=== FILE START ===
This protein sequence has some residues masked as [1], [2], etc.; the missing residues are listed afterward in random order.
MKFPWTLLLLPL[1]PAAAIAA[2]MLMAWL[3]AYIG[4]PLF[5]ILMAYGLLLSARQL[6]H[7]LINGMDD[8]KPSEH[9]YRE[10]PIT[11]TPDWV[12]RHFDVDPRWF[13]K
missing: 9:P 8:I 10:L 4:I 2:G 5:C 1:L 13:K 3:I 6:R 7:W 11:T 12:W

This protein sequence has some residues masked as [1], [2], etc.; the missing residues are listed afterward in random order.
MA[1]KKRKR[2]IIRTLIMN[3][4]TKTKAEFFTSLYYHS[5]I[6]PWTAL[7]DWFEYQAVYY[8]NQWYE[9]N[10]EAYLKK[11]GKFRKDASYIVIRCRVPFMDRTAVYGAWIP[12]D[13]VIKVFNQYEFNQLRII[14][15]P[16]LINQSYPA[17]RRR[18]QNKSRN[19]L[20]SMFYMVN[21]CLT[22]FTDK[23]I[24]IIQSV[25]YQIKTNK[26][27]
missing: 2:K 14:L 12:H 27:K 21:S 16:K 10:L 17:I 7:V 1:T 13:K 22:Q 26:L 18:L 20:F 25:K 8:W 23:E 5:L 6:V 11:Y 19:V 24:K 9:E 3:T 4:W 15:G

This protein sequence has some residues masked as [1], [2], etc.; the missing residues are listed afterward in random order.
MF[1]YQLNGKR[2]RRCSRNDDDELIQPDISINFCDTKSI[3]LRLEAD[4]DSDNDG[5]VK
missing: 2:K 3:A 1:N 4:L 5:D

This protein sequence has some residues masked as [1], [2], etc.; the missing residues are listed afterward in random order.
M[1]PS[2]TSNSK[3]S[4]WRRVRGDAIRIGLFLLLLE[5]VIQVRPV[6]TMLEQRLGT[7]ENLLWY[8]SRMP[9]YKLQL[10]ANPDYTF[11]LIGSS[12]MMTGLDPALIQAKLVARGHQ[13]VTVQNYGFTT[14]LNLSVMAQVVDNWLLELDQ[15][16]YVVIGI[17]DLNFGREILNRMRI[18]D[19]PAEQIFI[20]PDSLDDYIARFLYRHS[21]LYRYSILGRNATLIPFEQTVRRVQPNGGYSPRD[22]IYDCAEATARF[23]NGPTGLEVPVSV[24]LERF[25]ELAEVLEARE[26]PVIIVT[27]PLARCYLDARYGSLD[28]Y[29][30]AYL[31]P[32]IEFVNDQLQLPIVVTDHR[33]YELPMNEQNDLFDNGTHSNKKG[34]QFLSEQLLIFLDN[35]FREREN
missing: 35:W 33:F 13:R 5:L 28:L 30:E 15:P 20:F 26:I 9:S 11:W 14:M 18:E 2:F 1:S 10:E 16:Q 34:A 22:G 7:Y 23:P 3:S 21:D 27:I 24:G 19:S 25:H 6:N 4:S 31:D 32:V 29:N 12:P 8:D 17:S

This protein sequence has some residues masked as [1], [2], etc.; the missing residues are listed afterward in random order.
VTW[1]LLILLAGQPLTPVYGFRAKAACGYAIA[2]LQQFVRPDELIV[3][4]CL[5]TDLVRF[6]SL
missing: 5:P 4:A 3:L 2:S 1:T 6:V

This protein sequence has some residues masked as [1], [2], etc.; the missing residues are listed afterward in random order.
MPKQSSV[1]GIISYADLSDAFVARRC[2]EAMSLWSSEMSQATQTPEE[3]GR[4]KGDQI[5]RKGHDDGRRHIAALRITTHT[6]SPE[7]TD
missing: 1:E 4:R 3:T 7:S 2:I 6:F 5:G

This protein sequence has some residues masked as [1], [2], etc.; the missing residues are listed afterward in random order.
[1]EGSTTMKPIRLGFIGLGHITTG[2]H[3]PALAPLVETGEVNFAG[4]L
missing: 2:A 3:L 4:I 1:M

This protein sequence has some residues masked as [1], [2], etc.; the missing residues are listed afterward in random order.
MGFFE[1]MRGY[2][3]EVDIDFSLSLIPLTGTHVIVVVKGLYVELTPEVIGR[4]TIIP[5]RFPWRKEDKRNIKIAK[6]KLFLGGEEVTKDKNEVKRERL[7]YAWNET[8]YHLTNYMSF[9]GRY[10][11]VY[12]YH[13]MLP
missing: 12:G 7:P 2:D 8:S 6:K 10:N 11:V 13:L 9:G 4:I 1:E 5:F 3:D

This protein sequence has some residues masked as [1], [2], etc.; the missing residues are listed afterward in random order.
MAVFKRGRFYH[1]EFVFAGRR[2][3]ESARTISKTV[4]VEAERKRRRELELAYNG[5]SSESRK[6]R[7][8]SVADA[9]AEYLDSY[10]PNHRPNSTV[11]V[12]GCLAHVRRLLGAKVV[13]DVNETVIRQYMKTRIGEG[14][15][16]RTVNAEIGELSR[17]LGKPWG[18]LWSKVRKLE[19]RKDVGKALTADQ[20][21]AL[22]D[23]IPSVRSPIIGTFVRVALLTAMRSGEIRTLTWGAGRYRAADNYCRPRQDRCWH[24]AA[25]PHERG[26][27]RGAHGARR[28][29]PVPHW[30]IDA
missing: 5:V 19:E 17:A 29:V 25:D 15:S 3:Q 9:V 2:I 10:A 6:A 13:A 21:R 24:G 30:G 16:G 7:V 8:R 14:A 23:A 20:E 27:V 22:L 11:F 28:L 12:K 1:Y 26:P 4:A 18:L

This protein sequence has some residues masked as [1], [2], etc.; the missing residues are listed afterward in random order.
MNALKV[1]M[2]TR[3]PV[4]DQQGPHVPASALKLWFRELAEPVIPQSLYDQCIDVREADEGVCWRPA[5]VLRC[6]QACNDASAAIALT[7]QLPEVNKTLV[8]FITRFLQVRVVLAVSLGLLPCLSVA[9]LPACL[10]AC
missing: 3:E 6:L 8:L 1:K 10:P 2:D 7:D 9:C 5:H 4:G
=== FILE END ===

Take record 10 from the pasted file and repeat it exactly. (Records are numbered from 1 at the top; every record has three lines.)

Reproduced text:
This protein sequence has some residues masked as [1], [2], etc.; the missing residues are listed afterward in random order.
MNALKV[1]M[2]TR[3]PV[4]DQQGPHVPASALKLWFRELAEPVIPQSLYDQCIDVREADEGVCWRPA[5]VLRC[6]QACNDASAAIALT[7]QLPEVNKTLV[8]FITRFLQVRVVLAVSLGLLPCLSVA[9]LPACL[10]AC
missing: 3:E 6:L 8:L 1:K 10:P 2:D 7:D 9:C 5:H 4:G